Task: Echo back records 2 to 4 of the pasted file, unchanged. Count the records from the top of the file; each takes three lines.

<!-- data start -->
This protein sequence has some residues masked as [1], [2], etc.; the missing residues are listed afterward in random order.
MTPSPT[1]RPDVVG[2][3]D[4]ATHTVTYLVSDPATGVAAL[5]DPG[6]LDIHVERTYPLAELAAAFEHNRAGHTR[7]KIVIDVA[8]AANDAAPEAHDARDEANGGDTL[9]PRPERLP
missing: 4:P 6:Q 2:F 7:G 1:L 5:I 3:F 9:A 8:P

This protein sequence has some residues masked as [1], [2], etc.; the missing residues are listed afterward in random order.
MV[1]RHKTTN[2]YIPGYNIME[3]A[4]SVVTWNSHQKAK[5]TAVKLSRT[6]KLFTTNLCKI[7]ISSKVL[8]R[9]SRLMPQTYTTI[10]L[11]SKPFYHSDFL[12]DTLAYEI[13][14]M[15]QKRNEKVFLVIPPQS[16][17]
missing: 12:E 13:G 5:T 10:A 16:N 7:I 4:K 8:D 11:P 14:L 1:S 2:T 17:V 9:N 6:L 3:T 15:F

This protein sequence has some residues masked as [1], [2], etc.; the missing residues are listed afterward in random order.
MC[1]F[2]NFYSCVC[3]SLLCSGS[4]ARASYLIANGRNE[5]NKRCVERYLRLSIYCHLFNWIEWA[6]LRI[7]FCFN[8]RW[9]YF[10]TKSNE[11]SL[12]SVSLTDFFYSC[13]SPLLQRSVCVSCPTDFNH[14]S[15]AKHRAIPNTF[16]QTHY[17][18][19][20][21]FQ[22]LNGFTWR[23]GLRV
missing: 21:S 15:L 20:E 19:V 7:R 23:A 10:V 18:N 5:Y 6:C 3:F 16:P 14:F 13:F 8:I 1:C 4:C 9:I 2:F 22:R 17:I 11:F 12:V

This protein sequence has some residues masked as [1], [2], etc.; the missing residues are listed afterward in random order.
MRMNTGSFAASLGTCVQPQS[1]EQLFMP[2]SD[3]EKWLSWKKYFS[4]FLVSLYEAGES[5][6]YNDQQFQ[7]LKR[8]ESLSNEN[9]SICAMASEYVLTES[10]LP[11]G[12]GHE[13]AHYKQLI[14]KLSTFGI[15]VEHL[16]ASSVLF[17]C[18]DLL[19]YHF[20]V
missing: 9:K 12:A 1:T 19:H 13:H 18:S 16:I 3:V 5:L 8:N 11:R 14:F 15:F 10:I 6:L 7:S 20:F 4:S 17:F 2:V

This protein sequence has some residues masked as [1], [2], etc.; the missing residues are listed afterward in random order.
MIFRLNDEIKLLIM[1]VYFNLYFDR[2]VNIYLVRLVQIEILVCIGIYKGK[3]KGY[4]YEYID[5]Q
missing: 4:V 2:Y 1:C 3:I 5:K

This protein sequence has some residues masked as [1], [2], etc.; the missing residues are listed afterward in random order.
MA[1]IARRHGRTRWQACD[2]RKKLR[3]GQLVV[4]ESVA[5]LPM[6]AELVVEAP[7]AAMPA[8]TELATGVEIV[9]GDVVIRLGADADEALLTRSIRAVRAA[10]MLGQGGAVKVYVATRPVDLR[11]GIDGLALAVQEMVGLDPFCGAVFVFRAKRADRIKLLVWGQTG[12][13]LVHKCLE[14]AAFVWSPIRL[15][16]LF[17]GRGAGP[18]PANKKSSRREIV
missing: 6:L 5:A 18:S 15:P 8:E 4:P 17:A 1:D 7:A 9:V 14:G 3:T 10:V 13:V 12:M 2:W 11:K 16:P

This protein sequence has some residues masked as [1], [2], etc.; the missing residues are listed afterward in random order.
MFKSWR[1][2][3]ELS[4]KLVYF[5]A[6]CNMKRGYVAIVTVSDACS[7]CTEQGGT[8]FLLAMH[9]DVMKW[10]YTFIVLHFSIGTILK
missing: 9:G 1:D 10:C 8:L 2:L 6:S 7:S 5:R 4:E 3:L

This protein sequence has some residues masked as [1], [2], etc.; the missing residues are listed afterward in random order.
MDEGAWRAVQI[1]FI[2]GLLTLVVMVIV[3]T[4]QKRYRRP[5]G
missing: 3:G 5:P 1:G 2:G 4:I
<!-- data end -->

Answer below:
This protein sequence has some residues masked as [1], [2], etc.; the missing residues are listed afterward in random order.
MV[1]RHKTTN[2]YIPGYNIME[3]A[4]SVVTWNSHQKAK[5]TAVKLSRT[6]KLFTTNLCKI[7]ISSKVL[8]R[9]SRLMPQTYTTI[10]L[11]SKPFYHSDFL[12]DTLAYEI[13][14]M[15]QKRNEKVFLVIPPQS[16][17]
missing: 12:E 13:G 5:T 10:A 16:N 7:I 4:K 8:D 11:P 14:L 1:S 2:T 17:V 9:N 6:L 3:T 15:F

This protein sequence has some residues masked as [1], [2], etc.; the missing residues are listed afterward in random order.
MC[1]F[2]NFYSCVC[3]SLLCSGS[4]ARASYLIANGRNE[5]NKRCVERYLRLSIYCHLFNWIEWA[6]LRI[7]FCFN[8]RW[9]YF[10]TKSNE[11]SL[12]SVSLTDFFYSC[13]SPLLQRSVCVSCPTDFNH[14]S[15]AKHRAIPNTF[16]QTHY[17][18][19][20][21]FQ[22]LNGFTWR[23]GLRV
missing: 21:S 15:L 20:E 19:V 7:R 23:A 10:V 18:N 5:Y 6:C 3:F 16:P 14:F 13:F 8:I 1:C 4:C 9:I 2:F 22:R 17:I 11:F 12:V

This protein sequence has some residues masked as [1], [2], etc.; the missing residues are listed afterward in random order.
MRMNTGSFAASLGTCVQPQS[1]EQLFMP[2]SD[3]EKWLSWKKYFS[4]FLVSLYEAGES[5][6]YNDQQFQ[7]LKR[8]ESLSNEN[9]SICAMASEYVLTES[10]LP[11]G[12]GHE[13]AHYKQLI[14]KLSTFGI[15]VEHL[16]ASSVLF[17]C[18]DLL[19]YHF[20]V
missing: 9:K 12:A 1:T 19:H 13:H 18:S 16:I 3:V 5:L 8:N 11:R 14:F 15:F 10:I 6:L 7:S 20:F 4:S 17:F 2:V